CHARLESTOWN: Principal of the Charlestown Primary School (CPS), Latoya Jeffers, says the recent gift of a shade house to the school from the people and Government of New Zealand is generating interest among students who are showing a willingness to care for the vegetables planted there for use in the school’s cafeteria.
Jeffers made the comment earlier this week. In late September, the shade house was handed over to Premier of Nevis and Minister of Education, Vance Amory, by New Zealand’s High Commissioner to St. Kitts & Nevis, Jan Henderson.
“I am very proud of the shade house and the plants we already have in it,” said Jeffers. “Currently, we have tomatoes, sweet peppers and thyme. The students are quite excited about the shade house and willingly care for the plants. This shade house will be of great assistance to the cafeteria because it will help with the cost of vegetables. The children will also benefit, in that, they will be learning about agriculture.”
The gift materialized through the efforts of Augustine Merchant, Coordinator of the Inter-American Institute for Cooperation on Agriculture (IICA) office in St. Kitts & Nevis and the St. Kitts Nevis Agricultural Youth Forum.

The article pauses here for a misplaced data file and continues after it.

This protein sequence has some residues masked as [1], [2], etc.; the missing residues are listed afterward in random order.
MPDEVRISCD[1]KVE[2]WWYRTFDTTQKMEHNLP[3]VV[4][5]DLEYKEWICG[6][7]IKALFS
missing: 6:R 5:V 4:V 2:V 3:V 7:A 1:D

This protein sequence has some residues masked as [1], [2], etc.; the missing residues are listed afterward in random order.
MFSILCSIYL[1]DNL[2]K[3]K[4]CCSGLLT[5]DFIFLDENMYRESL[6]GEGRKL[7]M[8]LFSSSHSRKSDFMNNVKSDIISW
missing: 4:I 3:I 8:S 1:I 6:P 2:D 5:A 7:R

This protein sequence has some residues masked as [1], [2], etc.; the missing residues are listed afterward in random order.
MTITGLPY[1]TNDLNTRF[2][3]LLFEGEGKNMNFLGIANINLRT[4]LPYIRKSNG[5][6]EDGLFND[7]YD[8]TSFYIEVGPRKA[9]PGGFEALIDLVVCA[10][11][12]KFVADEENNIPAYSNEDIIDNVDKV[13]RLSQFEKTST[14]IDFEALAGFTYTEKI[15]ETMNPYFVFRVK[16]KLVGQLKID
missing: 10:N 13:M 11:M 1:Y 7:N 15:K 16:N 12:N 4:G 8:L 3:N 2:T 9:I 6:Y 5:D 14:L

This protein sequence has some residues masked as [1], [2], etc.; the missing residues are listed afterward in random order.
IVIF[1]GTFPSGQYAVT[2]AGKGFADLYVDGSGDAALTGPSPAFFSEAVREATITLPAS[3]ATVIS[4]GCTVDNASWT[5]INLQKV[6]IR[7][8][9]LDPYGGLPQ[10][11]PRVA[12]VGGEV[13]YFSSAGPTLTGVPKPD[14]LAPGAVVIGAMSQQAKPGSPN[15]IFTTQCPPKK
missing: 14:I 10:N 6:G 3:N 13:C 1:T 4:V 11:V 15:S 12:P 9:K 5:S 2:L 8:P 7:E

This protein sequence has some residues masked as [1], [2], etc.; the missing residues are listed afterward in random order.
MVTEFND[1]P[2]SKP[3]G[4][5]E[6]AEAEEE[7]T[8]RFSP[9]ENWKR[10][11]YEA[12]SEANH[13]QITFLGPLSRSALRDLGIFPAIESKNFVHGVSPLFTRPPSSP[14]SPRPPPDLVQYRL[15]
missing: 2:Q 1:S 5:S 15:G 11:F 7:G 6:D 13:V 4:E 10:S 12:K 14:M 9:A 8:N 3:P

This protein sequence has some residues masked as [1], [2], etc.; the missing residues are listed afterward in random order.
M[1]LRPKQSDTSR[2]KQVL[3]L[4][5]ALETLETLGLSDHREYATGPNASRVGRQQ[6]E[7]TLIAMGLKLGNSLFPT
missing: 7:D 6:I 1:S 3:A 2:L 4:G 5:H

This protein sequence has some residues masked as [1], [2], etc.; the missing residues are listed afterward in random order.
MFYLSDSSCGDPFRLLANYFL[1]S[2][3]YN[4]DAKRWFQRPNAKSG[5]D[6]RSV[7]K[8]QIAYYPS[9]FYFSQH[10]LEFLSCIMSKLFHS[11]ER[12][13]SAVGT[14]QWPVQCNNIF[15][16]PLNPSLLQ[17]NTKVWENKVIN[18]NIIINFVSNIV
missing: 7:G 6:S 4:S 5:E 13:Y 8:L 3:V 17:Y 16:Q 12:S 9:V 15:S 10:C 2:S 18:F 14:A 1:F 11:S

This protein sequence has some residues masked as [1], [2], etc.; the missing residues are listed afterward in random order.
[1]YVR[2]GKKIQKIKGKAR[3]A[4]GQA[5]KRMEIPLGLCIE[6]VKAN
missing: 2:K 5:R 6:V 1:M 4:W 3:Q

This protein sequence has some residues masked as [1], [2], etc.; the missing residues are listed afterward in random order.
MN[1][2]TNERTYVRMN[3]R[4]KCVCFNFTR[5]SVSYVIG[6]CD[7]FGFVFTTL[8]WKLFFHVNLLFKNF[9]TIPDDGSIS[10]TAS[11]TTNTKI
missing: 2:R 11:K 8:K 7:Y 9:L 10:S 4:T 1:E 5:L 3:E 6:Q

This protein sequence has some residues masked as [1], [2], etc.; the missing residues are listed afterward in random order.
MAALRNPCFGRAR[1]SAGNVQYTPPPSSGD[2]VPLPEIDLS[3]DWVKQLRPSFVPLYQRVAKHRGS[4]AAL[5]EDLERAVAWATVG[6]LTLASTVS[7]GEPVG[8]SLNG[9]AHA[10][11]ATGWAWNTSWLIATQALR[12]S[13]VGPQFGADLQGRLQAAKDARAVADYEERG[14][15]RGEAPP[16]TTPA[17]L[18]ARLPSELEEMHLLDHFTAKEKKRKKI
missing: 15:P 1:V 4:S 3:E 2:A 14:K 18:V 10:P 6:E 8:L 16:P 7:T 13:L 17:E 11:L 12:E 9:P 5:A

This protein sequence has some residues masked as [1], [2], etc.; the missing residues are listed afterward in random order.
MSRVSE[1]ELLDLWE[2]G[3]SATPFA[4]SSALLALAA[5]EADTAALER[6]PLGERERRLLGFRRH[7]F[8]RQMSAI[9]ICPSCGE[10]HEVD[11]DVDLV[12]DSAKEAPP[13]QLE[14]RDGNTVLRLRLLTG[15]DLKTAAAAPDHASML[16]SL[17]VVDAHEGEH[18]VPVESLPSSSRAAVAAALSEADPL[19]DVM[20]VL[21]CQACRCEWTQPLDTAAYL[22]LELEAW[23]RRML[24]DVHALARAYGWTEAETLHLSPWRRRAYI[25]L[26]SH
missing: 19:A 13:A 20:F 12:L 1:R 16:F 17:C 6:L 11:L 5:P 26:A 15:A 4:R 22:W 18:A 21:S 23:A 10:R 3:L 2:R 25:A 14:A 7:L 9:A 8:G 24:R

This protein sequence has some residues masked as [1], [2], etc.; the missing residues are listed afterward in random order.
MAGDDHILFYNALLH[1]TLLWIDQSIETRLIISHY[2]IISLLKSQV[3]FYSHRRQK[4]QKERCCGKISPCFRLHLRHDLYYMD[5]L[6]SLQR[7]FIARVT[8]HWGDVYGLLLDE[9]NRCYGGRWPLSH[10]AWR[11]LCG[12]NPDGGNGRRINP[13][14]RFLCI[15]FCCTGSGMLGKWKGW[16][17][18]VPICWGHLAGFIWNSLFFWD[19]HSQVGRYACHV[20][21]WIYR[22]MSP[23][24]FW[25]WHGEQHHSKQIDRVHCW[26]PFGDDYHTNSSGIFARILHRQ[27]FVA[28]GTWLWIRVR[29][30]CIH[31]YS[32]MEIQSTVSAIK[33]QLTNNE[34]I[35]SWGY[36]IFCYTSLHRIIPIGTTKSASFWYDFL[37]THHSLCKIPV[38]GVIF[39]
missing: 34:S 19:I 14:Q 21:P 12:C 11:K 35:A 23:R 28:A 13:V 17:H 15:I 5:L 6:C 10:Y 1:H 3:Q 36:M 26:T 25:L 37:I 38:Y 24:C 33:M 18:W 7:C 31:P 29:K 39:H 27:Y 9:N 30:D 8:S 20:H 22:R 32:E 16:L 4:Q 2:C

At the handing over, Merchant said IICA sees agriculture in the school as a priority area and that it serves as an important tool to improve the quality of nutrition and education of the children.
“This could be done through the integration of a national agricultural nutrition and education program which we are hoping to do in the school here,” he said. “This shade house is expected to provide a safe place for the students to grow some of the food they would eat. In addition to that it would increase their knowledge of the farming industry, develop a love for agriculture and help prepare the next generation of farmers.”
The New Zealand High Commissioner said when she was presented with the project for the shade house, she saw it as a community project that interested New Zealand because her island is passionate about agriculture, which is seen as a high status occupation.
“I don’t see it just in terms of growing vegetables,” said Henderson. “My interest in supporting this is very much about bringing a new generation of children into caring about what they grow and eat, understanding nutrition and seeing it as something that they can make a career out of.”
Amory thanked Henderson and Merchant for bringing the shade house to Nevis. He also expressed hope that the activities at the shade house would inspire some students to become professionals in the various sectors of agriculture.